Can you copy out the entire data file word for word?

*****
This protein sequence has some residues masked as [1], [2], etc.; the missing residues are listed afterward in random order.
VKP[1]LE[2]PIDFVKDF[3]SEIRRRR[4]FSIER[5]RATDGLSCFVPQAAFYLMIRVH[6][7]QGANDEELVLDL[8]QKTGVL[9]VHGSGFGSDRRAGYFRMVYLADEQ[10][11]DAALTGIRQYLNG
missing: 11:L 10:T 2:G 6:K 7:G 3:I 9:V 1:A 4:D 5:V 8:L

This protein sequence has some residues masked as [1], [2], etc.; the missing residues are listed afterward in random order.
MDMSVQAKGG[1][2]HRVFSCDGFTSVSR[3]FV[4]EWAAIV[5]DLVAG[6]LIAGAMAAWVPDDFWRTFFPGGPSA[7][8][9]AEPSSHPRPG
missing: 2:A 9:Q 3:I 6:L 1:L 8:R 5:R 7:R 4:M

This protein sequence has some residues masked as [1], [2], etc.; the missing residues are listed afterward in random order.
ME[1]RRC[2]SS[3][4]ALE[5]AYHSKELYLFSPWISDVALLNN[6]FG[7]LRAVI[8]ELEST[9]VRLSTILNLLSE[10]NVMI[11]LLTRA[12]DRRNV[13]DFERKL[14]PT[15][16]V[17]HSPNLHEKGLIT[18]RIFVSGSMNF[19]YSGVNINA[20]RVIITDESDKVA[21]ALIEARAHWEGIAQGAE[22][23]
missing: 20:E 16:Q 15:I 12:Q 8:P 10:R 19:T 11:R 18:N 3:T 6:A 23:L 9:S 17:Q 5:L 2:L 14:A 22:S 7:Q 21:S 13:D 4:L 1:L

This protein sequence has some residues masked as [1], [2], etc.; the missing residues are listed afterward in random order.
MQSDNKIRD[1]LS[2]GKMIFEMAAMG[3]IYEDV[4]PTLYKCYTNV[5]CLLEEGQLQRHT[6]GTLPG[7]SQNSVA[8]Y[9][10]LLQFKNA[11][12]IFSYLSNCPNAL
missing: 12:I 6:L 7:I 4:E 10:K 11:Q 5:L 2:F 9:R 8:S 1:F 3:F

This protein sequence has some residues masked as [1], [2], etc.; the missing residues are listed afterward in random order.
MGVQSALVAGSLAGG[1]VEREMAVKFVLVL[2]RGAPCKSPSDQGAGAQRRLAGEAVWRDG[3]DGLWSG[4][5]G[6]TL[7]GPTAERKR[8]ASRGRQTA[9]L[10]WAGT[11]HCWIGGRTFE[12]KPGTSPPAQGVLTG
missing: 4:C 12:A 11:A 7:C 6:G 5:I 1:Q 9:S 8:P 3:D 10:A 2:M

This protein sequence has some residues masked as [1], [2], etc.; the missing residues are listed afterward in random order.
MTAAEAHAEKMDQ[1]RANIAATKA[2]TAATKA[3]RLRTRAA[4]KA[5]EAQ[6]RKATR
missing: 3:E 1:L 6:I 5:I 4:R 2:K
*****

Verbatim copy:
This protein sequence has some residues masked as [1], [2], etc.; the missing residues are listed afterward in random order.
VKP[1]LE[2]PIDFVKDF[3]SEIRRRR[4]FSIER[5]RATDGLSCFVPQAAFYLMIRVH[6][7]QGANDEELVLDL[8]QKTGVL[9]VHGSGFGSDRRAGYFRMVYLADEQ[10][11]DAALTGIRQYLNG
missing: 11:L 10:T 2:G 6:K 7:G 3:I 9:V 1:A 4:D 5:V 8:L

This protein sequence has some residues masked as [1], [2], etc.; the missing residues are listed afterward in random order.
MDMSVQAKGG[1][2]HRVFSCDGFTSVSR[3]FV[4]EWAAIV[5]DLVAG[6]LIAGAMAAWVPDDFWRTFFPGGPSA[7][8][9]AEPSSHPRPG
missing: 2:A 9:Q 3:I 6:L 1:L 8:R 5:R 7:R 4:M

This protein sequence has some residues masked as [1], [2], etc.; the missing residues are listed afterward in random order.
ME[1]RRC[2]SS[3][4]ALE[5]AYHSKELYLFSPWISDVALLNN[6]FG[7]LRAVI[8]ELEST[9]VRLSTILNLLSE[10]NVMI[11]LLTRA[12]DRRNV[13]DFERKL[14]PT[15][16]V[17]HSPNLHEKGLIT[18]RIFVSGSMNF[19]YSGVNINA[20]RVIITDESDKVA[21]ALIEARAHWEGIAQGAE[22][23]
missing: 20:E 16:Q 15:I 12:Q 8:P 10:R 19:T 11:R 18:N 3:T 6:A 23:L 9:S 17:Q 5:L 2:L 14:A 22:S 7:Q 21:S 13:D 4:L 1:L

This protein sequence has some residues masked as [1], [2], etc.; the missing residues are listed afterward in random order.
MQSDNKIRD[1]LS[2]GKMIFEMAAMG[3]IYEDV[4]PTLYKCYTNV[5]CLLEEGQLQRHT[6]GTLPG[7]SQNSVA[8]Y[9][10]LLQFKNA[11][12]IFSYLSNCPNAL
missing: 12:I 6:L 7:I 4:E 10:K 11:Q 5:L 2:F 9:R 8:S 1:F 3:F

This protein sequence has some residues masked as [1], [2], etc.; the missing residues are listed afterward in random order.
MGVQSALVAGSLAGG[1]VEREMAVKFVLVL[2]RGAPCKSPSDQGAGAQRRLAGEAVWRDG[3]DGLWSG[4][5]G[6]TL[7]GPTAERKR[8]ASRGRQTA[9]L[10]WAGT[11]HCWIGGRTFE[12]KPGTSPPAQGVLTG
missing: 4:C 12:A 11:A 7:C 6:G 5:I 1:Q 9:S 8:P 3:D 10:A 2:M

This protein sequence has some residues masked as [1], [2], etc.; the missing residues are listed afterward in random order.
MTAAEAHAEKMDQ[1]RANIAATKA[2]TAATKA[3]RLRTRAA[4]KA[5]EAQ[6]RKATR
missing: 3:E 1:L 6:I 5:I 4:R 2:K